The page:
1. Part of the
characteristic radiation is transmitted through at the same incident wavelength.
2. Scattering, which can occur two ways:

    a. Compton (incoherent) - caused by elastic collision of photon and electron.
    b. Bragg (coherent) caused by re-radiation at the same wavelength as the incident beam.

3. Heat
4. Fluorescent characteristic X-rays
5. Tertiary X-rays (more white radiation)

In differential form the decrease in intensity of the X-ray beam can be expressed as:
dI/dx = - Io
dI/Io= - dx

Where: I is intensity
is the linear absorption coefficient
x is the distance traversed

Upon integration:

I = Ioe-x

The linear absorption coefficient is proportional to the density (ρ ) which means that the quantity μ/ρ or (*) is constant for a particular set of elements and is constant regardless of physical or chemical state (i.e., phase state).

This relationships allows us to modify the "Lambert Law" to handle the case for mixtures of chemical compounds.

I = Ioe(-/ρ) ρ x
I = Ioe-(*) ρ x

Where * is the mass absorption coefficient.

The * for a particular element will vary depending upon the wavelength of radiation absorbed. The "absorption edges" shown in the figure below mark the point in the frequency (i.e., energy or wavelength) scale where the X-rays can eject an electron from one of its orbitals. An edge is formed in the curve, where absorption drastically drops. The example below from Klug and Alexander (1994) is for platinum.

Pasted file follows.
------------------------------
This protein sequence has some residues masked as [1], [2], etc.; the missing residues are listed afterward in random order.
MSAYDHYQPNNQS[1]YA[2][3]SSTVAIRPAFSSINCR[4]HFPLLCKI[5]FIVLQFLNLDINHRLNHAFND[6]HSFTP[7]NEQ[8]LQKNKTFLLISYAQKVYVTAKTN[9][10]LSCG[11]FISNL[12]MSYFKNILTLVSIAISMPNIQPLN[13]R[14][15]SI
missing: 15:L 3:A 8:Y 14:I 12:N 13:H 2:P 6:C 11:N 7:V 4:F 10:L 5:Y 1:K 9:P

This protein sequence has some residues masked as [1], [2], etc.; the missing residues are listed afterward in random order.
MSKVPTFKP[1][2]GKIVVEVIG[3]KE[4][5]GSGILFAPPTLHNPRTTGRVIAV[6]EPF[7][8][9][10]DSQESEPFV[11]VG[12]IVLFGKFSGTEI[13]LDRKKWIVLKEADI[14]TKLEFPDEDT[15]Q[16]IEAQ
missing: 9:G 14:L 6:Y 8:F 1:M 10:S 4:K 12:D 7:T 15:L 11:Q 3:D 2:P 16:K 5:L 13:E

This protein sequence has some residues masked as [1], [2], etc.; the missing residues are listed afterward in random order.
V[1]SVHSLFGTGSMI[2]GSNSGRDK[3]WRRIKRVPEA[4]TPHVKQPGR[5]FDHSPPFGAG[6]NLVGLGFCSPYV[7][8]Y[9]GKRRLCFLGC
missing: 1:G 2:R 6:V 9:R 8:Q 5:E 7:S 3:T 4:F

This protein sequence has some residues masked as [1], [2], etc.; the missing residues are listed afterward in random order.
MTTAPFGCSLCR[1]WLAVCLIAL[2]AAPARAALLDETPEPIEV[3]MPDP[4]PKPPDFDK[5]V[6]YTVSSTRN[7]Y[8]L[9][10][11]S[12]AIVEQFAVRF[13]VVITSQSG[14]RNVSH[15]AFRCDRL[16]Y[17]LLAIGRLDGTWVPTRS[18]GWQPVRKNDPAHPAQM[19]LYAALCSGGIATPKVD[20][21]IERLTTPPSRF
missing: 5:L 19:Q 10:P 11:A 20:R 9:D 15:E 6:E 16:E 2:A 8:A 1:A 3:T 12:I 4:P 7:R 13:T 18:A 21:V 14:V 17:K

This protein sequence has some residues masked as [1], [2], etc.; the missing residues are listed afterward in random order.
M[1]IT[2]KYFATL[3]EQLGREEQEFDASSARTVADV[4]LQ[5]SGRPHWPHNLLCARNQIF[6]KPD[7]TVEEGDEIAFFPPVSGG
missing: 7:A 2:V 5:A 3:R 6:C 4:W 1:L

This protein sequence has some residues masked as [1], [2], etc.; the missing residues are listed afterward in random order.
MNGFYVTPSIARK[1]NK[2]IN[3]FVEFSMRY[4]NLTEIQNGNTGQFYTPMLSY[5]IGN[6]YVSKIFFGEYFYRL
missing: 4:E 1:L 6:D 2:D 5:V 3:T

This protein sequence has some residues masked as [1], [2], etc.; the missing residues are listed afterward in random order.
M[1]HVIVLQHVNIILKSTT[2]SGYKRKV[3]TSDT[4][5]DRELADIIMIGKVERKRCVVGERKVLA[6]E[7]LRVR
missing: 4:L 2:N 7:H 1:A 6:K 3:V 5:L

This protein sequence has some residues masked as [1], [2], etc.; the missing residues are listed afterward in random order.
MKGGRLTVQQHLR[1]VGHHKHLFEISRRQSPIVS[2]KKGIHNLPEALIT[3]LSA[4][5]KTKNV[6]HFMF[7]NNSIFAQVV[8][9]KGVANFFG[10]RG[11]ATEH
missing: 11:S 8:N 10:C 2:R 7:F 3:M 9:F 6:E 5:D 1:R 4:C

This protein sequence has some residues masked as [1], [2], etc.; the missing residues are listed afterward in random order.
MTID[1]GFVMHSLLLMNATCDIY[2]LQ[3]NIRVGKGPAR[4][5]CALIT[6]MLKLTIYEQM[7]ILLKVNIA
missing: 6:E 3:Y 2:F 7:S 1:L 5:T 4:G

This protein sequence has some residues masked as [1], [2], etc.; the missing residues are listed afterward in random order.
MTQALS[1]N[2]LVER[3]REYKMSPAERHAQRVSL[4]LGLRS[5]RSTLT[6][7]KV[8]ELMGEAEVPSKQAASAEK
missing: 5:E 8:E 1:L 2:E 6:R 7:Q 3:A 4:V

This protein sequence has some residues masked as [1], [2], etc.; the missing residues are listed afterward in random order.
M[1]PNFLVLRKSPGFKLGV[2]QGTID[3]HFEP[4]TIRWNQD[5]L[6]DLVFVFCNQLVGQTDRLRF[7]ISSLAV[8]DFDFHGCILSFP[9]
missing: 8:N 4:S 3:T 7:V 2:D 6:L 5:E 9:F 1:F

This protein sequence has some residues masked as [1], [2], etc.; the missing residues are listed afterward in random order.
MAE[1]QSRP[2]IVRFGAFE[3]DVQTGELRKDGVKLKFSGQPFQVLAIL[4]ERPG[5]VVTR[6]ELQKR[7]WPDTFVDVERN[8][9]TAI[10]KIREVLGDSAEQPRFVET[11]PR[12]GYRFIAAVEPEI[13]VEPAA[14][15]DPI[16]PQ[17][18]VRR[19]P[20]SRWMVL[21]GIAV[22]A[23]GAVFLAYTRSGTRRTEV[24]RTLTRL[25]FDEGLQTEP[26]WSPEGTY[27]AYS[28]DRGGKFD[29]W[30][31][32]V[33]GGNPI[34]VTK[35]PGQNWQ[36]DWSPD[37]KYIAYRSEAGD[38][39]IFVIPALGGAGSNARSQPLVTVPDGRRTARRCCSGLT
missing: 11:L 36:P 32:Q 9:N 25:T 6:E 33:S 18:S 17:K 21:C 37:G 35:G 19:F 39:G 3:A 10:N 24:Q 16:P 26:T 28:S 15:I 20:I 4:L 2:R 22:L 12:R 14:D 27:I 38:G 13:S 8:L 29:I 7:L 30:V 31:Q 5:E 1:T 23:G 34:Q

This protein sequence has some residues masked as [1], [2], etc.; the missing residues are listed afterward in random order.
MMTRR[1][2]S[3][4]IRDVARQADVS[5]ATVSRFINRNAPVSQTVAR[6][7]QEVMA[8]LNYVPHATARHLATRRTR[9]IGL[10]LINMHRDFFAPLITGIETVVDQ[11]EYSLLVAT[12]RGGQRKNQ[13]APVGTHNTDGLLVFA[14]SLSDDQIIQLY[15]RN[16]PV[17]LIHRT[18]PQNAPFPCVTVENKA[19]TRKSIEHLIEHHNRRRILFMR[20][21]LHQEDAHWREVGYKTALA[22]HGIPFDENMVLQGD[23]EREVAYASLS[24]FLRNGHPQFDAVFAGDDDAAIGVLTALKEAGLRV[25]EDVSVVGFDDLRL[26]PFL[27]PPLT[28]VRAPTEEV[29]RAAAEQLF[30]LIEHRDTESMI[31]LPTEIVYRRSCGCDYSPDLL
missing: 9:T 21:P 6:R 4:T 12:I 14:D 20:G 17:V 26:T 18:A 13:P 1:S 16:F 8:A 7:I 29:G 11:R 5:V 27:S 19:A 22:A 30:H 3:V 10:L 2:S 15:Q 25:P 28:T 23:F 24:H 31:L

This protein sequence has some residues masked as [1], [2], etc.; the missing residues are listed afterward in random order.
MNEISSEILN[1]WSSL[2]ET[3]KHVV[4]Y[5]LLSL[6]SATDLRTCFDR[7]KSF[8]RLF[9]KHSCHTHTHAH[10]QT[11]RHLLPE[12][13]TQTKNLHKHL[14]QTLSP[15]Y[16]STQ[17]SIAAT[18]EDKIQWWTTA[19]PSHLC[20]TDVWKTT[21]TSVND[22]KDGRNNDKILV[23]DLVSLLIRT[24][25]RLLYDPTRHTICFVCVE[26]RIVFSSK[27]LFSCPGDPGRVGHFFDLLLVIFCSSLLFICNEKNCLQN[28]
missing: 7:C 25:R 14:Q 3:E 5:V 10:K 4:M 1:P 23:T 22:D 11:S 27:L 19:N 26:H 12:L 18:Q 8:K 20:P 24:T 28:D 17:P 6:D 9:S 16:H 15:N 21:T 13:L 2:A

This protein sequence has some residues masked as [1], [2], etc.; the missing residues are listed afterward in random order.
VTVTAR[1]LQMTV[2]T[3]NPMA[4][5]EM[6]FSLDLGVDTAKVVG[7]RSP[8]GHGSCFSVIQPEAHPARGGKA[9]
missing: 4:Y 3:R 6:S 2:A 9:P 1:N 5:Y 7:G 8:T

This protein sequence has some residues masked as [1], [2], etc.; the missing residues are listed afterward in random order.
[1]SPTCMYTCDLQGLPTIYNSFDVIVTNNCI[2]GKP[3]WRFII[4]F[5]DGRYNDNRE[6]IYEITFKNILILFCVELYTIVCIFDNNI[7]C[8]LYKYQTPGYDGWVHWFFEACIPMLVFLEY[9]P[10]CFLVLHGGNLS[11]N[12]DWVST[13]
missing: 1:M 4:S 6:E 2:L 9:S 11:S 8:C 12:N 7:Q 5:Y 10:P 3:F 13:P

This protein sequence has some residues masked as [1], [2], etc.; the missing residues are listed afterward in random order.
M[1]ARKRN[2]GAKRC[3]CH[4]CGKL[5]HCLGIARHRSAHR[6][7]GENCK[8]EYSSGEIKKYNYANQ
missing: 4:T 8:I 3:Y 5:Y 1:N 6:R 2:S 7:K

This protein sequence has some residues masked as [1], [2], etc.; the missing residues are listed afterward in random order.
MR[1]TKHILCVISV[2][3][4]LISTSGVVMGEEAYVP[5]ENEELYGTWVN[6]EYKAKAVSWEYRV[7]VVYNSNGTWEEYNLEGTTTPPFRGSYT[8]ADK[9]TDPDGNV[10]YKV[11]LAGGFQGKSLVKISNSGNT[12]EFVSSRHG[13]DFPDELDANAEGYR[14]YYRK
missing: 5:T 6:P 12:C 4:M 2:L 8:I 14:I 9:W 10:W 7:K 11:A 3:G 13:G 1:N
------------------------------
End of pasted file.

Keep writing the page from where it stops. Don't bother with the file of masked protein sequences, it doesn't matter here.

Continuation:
Pt Edges

Matching the energy edge for some materials (i.e., transmitting the X-ray through thin foils of a metal) with the characteristic radiation is a common way to increase signal to noise (i.e., a form of filtering). The figure below is modified from Klug and Alexander (1994) is an example of a single filter where the edge falls just short of Kα line of the target generating the characteristic radiation. The result is a filtering of the Kβ radiation. The numbers written 194, 180, and 173 are the equivalent energies in eV for the Mo Kβ, Zr-edge, and Mo Kα transitions, respectively.

Beta filter

Mass absorption (cm2/g) and densities (g/cm3) for commonly encountered elements for Cu Kα radiation (λ = 1.542 ) and  Co Kα radiation (λ = 1.790 ) at room temperature. From International Tables for X-ray Crystallography

Absorber Cu
* cm2/g
ρ (g/cm3)
* cm2/g
H 0.3912 0.08375 x 10-3 0.3966
Li 0.477 0.533 0.659
2.27 (graphite)
N 7.142 1.165 x 10-3 11.33
O 11.03 1.332 x 10-3 17.44
F 15.95 1.696 x -3 25.12
Na 30.3 0.966 47.34
Mg 40.88 1.74 63.54
Al 50.28 2.7 77.54
Si 65.32 2.33 100.4
K 148.4 0.862 222
Ca 171.4 1.53 257.2
Ti 202.4 4.51 300.5
Mn 272.5 7.47 405.1
Fe 304.4 7.87 56.25
Rb 106.3 1.53 159.6
Sr 115.3 2.58 173.5
Cs 325.4 1.91 (-10C) 483.8
Ba 336.1 3.59 499
U 305.7 19.05 446.3

Absorption characteristics of a sample have practical importance for the following reasons...

Calculation of * for the clay mineral kaolinite - Al2Si2O5(OH)4, using CuKα radiation

μ* = Σ μ*i W i

Constituent Elements
Atomic Weight
Weight % in Kaolinite
* cm 2/g
* (wt%)
H x 4
Al x 2
Si x 2
O x 9

Click here for an example of how to use *.